Agriculture Secretary Tom Vilsack highlighted the importance of moving toward a clean energy economy and breaking the country’s unsustainable dependence on foreign oil while visiting Thorntons Convenience Store E-85 fueling station in Nashville, Tenn.
"Flex-fuel pumps give Americans a choice to purchase domestically produced renewable transportation fuels," Vilsack said.
In April, Secretary Vilsack announced a series of initiatives to help farmers and rural small businesses implement renewable energy systems and become more energy efficient.
One of those initiatives allows USDA’s Rural Energy for America Program (REAP) to now make funding available for flexible fuel pumps, sometimes referred to as "blender pumps." This is expected to encourage fuel station owners to invest the capital necessary to give American motorists the option of selecting the blend of renewable fuel that meets their needs.
The Obama administration has set a goal of installing 10,000 flexible fuel pumps nationwide within 5 years.
The deadlines for submitting completed REAP applications are June 15 and June 30, depending on the type of project to be funded. For information on how to apply for assistance, contact your local USDA Rural Development office or see the April 14 Federal Register, http://edocket.access.gpo.gov/2011/pdf/2011-8456.pdf.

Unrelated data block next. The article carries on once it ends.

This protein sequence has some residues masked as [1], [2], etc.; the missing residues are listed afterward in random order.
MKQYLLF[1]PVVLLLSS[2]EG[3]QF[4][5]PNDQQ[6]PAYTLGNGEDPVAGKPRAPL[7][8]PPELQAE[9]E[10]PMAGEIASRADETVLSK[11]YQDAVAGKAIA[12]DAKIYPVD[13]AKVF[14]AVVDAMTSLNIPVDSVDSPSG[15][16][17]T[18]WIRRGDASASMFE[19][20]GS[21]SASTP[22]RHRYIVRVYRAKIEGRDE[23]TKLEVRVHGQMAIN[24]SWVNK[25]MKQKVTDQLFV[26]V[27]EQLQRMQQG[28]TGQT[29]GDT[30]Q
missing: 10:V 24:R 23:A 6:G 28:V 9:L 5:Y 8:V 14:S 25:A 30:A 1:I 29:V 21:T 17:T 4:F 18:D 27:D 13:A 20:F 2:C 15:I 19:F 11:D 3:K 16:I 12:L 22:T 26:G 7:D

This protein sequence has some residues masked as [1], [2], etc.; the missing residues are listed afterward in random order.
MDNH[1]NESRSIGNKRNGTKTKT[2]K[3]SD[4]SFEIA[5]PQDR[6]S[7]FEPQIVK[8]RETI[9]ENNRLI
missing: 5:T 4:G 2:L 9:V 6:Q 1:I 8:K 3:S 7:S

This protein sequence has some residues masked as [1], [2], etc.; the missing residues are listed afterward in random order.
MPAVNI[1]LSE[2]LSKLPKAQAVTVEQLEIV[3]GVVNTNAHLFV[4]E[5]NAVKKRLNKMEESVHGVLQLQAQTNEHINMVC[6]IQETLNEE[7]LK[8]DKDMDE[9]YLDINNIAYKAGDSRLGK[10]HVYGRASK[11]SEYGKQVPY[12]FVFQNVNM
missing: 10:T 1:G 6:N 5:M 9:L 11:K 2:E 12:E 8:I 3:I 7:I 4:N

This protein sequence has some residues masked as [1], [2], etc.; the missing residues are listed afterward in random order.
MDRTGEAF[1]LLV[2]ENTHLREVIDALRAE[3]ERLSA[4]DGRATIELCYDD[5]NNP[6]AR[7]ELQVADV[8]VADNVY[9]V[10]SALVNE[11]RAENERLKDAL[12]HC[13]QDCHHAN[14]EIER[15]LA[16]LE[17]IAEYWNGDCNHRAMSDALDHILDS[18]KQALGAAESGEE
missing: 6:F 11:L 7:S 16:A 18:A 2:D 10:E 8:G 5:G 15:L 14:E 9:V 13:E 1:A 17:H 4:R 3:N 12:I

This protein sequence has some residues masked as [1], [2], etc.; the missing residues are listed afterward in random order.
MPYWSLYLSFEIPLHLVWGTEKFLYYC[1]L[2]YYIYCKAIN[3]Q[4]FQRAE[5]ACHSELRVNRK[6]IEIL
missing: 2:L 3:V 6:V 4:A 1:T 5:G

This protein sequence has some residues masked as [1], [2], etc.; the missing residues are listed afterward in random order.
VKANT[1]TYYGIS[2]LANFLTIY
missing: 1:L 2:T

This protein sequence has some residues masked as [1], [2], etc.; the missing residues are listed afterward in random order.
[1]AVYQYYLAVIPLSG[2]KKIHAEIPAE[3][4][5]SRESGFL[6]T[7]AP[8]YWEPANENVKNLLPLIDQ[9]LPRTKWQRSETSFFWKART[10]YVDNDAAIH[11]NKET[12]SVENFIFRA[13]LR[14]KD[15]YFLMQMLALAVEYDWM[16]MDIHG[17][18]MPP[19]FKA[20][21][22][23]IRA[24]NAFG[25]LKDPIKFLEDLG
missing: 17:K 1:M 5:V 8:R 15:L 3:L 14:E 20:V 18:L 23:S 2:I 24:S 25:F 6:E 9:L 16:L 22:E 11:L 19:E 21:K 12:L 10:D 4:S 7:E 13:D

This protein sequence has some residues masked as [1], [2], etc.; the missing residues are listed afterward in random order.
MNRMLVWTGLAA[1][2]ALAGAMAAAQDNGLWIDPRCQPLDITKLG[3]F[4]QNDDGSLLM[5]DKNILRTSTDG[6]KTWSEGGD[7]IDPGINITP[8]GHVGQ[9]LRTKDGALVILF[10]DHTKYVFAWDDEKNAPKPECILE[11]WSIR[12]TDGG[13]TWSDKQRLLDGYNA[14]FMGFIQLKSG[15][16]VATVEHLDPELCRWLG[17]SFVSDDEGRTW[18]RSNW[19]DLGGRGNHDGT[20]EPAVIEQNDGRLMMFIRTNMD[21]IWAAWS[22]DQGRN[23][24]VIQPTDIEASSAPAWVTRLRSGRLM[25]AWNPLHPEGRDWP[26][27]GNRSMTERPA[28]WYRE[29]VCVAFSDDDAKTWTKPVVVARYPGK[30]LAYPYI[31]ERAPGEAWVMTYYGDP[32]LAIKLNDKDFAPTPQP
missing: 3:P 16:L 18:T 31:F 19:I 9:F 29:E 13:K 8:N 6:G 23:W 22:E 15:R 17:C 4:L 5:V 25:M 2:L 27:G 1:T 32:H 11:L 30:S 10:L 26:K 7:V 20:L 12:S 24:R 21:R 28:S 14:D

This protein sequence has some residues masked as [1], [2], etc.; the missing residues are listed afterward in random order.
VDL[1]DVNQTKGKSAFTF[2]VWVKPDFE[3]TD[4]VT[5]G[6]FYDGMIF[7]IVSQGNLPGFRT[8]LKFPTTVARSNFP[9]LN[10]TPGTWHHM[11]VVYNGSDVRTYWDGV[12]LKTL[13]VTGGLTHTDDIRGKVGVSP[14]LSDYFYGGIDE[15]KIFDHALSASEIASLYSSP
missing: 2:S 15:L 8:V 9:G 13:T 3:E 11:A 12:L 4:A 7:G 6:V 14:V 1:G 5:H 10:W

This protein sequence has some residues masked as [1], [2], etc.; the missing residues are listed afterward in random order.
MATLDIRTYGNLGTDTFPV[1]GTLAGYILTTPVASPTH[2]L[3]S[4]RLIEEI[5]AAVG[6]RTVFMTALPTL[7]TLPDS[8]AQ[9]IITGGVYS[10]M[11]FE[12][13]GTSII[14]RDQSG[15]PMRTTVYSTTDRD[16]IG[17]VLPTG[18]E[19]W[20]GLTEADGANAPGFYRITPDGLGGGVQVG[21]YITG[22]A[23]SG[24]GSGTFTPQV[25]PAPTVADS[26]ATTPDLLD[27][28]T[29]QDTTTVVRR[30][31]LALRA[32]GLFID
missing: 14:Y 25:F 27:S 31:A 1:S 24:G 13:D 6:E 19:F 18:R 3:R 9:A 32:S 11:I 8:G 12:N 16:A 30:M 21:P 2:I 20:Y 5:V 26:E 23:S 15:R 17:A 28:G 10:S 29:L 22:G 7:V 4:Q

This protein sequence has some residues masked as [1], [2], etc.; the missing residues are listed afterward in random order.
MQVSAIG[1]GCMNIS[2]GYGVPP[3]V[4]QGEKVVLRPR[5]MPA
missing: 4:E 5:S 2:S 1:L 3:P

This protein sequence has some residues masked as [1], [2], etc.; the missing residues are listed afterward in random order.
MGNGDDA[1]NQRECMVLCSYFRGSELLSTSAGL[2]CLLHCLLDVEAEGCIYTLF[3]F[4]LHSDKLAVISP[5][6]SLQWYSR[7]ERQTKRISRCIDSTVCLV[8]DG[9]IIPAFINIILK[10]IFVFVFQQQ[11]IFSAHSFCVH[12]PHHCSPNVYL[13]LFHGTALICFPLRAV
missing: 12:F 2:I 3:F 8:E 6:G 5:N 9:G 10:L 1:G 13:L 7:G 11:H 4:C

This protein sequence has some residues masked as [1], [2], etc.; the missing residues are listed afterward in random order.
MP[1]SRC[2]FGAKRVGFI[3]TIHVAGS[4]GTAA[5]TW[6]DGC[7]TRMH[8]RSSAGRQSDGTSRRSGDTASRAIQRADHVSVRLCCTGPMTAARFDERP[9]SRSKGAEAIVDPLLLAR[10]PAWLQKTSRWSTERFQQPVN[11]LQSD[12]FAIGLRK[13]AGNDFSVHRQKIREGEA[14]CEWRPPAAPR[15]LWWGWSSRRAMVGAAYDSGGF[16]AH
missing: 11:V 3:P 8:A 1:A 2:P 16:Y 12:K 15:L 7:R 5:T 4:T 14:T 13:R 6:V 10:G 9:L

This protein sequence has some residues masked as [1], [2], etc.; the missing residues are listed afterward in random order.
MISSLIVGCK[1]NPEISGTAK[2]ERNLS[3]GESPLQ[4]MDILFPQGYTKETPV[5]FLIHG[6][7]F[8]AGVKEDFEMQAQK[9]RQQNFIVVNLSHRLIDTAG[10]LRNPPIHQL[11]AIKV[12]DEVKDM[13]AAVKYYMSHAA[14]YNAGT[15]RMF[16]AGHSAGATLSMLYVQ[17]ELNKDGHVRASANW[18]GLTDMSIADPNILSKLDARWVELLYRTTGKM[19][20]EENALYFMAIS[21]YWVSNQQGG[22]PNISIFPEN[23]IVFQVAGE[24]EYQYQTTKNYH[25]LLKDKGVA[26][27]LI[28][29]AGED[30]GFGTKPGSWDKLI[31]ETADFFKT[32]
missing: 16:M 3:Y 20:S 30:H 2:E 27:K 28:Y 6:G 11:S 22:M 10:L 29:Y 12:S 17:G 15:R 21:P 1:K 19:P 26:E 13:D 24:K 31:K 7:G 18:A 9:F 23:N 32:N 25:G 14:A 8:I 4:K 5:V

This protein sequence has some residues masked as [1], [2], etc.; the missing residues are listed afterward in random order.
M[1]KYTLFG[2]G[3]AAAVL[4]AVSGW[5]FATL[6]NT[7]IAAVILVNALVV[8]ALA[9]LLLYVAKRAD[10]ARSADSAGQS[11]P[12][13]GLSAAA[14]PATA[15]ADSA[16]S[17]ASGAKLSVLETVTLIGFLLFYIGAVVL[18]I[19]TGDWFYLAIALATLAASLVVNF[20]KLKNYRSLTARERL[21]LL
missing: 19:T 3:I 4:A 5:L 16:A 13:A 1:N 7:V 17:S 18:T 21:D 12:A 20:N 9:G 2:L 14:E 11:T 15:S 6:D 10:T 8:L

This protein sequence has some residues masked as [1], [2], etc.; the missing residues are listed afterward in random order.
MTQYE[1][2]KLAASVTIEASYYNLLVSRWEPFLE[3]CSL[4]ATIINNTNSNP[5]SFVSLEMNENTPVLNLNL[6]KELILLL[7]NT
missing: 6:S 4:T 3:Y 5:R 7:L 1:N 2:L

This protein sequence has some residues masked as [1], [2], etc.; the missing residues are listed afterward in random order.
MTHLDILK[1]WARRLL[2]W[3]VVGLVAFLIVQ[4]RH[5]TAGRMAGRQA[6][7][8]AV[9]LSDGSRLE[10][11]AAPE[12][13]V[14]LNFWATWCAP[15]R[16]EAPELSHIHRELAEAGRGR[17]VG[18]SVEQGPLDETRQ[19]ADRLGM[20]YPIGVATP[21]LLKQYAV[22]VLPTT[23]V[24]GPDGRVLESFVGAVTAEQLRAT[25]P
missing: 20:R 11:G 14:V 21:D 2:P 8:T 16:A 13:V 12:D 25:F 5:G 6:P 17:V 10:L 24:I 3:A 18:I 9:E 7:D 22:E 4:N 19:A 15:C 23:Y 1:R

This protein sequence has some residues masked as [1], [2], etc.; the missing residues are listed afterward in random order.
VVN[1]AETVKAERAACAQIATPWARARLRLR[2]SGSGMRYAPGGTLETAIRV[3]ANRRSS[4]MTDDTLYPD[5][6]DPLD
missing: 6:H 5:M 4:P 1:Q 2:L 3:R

A list of USDA offices is available at http://www.rurdev.usda.gov/StateOfficeAddresses.html.
Today, most gasoline sold in this country is a mix of 10 percent ethanol. Currently, there are 8-8.5 million flexible fuel vehicles on U.S. roads, constituting about 3.2-3.5 percent of the approximately 250 million vehicles on the road.
These flexible fuel vehicles can be fueled with E85 (a blend of 85 percent ethanol and 15 percent gasoline). There are approximately 2,350 fueling stations that offer E85 of the more than 167,800 stations nationwide.
Earlier this year, the Environmental Protection Agency (EPA) released the results of E15 testing on vehicles years 2001 and younger. EPA's findings confirm there are additional vehicles on the road able to take advantage of higher ethanol blends than currently available at local, non-E85, pumps.
USDA, through its Rural Development mission area, administers and manages housing, business and community infrastructure and facility programs through a national network of state and local offices.
These programs are designed to improve the economic stability of rural communities, businesses, residents, farmers and ranchers and improve the quality of life in rural America.
Rural Development has an existing portfolio of nearly $149 billion in loans and loan guarantees. Visit http://www.rurdev.usda.gov for additional information about the agency's programs or to locate the USDA Rural Development office nearest you.